Desktop computer recycling helps environment, provides revenue
October 26, 2012
Mark Schock, materials management and
distribution operations manager, left, and Mike Wilkins, director of materials
management and distribution, hold computer components that will be recycled.
(Purdue University photo/Mark Simons)
Outdated or older desktop computers, which many would consider trash, are now reusable or recyclable thanks to an innovative University program.
As the result of a campus-wide collaboration involving representatives of the Physical Facilities Warehouse and Surplus and Radiological and Environmental Management (REM) departments and ITaP, computer components are securely reused or recycled using an approach that is fiscally and environmentally responsible. Today (Oct. 26), Purdue celebrates this and other efforts to enhance recycling on campus as part of Green Week’s focus on “reduce, reuse and recycle.”
Mike Wilkins, director of materials management and distribution (MMAD), says that the Warehouse and Surplus department achieved its goal of no longer sending any computer desktop waste to landfills by recently partnering with a Chicago-based vendor, which buys the plastic used in the devices’ cases. Previously, the University had no way to recycle that material.
“I am not aware of any other university in the country that can honestly claim to divert 100 percent of materials from unwanted desktop computers,” Wilkins says. “At Purdue, we view ourselves as leaders -- so it’s important for us to stay on the cutting edge. Our work with electronics recycling and sustainability distinguishes Purdue as a model for our peers.”
During 2011-12, the amount of computer desktop materials recycled more than doubled from the previous year. The University recycled more than 8 tons of circuit boards and plastic during 2011-12, Wilkins said.
Not all unwanted computers on campus are destroyed, however. Warehouse and Surplus staff install new hard drives -- along with a copy of the computer’s original operating system -- into discarded computers that still function. The computers then are sold to the general public for about $250 each. Fifty percent of the proceeds of those sales are diverted back to the departments that owned the computers.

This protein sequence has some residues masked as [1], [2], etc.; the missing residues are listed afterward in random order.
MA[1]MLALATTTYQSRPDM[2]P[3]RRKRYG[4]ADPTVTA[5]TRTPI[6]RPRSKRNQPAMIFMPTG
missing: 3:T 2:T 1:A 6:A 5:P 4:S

During 2008-09 -- the first year of the resale program -- computer sales netted owning departments $10,000. This year, so far that number has jumped to $105,000, Wilkins says.
In addition to recycling circuitry and plastic, Warehouse and Surplus staff members shred and later recycle all hard drives from unwanted computers. Power cords and aluminum and metal cases also are recycled.
The University’s efforts to reuse or recycle e-waste this spring earned the Warehouse and Surplus department first place in the inaugural electronics division of RecycleMania 2012, a competition among U.S. universities and colleges.
For a month, Warehouse and Surplus staff kept track of the weights of printers, monitors, computers, televisions and miscellaneous electronics that were sold through the Surplus Store or recycled. Purdue's monthly winning total was 69,965 pounds, finishing ahead of other major universities such as Michigan State, Michigan, UCLA, Duke, Pitt and Harvard.
In July, the University received an Effective and Innovative Practices Award from APPA, a professional organization focused on leadership in educational facilities.
Mark Schock, MMAD operations manager, says finding innovative ways to recycle unwanted electronics is an environmentally friendly way to augment budgets campus-wide.
“Recycling electronics is a great way to offset budgetary challenges and create more revenue,” Schock says. “In the future, we hope more departments will become aware of our computer recycling program, so our efforts can provide an even greater benefit to the University.”
Writer: Amanda Hamon, 4-61325, email@example.com